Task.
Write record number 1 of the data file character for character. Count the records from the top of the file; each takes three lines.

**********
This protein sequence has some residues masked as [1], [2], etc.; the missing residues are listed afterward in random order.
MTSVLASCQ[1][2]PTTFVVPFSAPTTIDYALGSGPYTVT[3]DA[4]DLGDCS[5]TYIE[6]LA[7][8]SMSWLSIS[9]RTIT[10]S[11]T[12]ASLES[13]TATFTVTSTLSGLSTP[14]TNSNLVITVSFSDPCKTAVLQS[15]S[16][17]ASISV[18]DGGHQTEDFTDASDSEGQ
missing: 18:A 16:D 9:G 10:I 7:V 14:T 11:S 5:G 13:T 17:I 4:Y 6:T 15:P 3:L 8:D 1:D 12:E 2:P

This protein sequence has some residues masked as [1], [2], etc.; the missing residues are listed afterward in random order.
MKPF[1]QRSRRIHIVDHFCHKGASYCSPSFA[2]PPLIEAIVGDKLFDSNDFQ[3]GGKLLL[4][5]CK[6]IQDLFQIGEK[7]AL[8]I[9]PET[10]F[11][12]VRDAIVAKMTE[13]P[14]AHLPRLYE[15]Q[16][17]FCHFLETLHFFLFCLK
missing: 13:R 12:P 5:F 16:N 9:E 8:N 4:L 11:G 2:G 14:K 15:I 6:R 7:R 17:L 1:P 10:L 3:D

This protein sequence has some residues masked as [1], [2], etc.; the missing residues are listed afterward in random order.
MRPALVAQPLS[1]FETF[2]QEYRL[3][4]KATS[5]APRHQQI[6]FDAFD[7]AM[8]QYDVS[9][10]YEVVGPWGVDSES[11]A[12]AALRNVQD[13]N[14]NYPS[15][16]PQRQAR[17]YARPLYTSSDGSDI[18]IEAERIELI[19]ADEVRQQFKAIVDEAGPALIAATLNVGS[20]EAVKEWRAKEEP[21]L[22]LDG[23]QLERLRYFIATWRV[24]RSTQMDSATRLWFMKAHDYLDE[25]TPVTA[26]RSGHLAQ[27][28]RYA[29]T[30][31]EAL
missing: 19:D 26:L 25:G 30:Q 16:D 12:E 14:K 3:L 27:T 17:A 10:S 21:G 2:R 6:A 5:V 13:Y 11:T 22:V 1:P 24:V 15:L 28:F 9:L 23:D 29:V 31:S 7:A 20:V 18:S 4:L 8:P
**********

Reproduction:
This protein sequence has some residues masked as [1], [2], etc.; the missing residues are listed afterward in random order.
MTSVLASCQ[1][2]PTTFVVPFSAPTTIDYALGSGPYTVT[3]DA[4]DLGDCS[5]TYIE[6]LA[7][8]SMSWLSIS[9]RTIT[10]S[11]T[12]ASLES[13]TATFTVTSTLSGLSTP[14]TNSNLVITVSFSDPCKTAVLQS[15]S[16][17]ASISV[18]DGGHQTEDFTDASDSEGQ
missing: 18:A 16:D 9:G 10:I 7:V 14:T 11:S 5:G 13:T 17:I 4:Y 6:T 15:P 3:L 8:D 1:D 12:E 2:P